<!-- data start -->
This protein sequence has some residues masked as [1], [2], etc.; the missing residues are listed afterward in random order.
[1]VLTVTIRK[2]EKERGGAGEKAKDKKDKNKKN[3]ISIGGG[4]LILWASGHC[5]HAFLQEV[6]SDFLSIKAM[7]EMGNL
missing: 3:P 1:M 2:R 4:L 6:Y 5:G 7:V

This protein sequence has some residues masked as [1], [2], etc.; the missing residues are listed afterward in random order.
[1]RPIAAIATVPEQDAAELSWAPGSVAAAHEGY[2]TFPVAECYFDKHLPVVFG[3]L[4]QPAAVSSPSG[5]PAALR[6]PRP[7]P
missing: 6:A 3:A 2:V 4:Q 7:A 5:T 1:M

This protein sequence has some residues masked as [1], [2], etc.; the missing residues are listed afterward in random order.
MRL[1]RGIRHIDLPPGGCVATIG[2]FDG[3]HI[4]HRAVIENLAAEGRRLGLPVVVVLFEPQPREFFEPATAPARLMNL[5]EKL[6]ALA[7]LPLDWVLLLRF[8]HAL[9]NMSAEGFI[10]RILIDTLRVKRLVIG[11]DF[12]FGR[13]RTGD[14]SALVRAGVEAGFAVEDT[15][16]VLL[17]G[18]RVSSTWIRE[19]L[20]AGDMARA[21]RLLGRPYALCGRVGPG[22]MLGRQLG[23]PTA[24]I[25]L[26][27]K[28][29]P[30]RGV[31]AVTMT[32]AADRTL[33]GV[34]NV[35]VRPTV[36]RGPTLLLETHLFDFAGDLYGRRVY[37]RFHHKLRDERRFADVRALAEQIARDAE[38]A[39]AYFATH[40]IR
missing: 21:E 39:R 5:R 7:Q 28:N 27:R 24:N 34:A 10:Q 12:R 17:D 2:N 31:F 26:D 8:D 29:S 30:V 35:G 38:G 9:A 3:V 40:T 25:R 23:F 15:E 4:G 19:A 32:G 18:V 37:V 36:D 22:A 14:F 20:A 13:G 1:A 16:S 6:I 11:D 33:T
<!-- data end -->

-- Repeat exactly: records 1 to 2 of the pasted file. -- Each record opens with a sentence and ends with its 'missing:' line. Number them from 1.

This protein sequence has some residues masked as [1], [2], etc.; the missing residues are listed afterward in random order.
[1]VLTVTIRK[2]EKERGGAGEKAKDKKDKNKKN[3]ISIGGG[4]LILWASGHC[5]HAFLQEV[6]SDFLSIKAM[7]EMGNL
missing: 3:P 1:M 2:R 4:L 6:Y 5:G 7:V

This protein sequence has some residues masked as [1], [2], etc.; the missing residues are listed afterward in random order.
[1]RPIAAIATVPEQDAAELSWAPGSVAAAHEGY[2]TFPVAECYFDKHLPVVFG[3]L[4]QPAAVSSPSG[5]PAALR[6]PRP[7]P
missing: 6:A 3:A 2:V 4:Q 7:A 5:T 1:M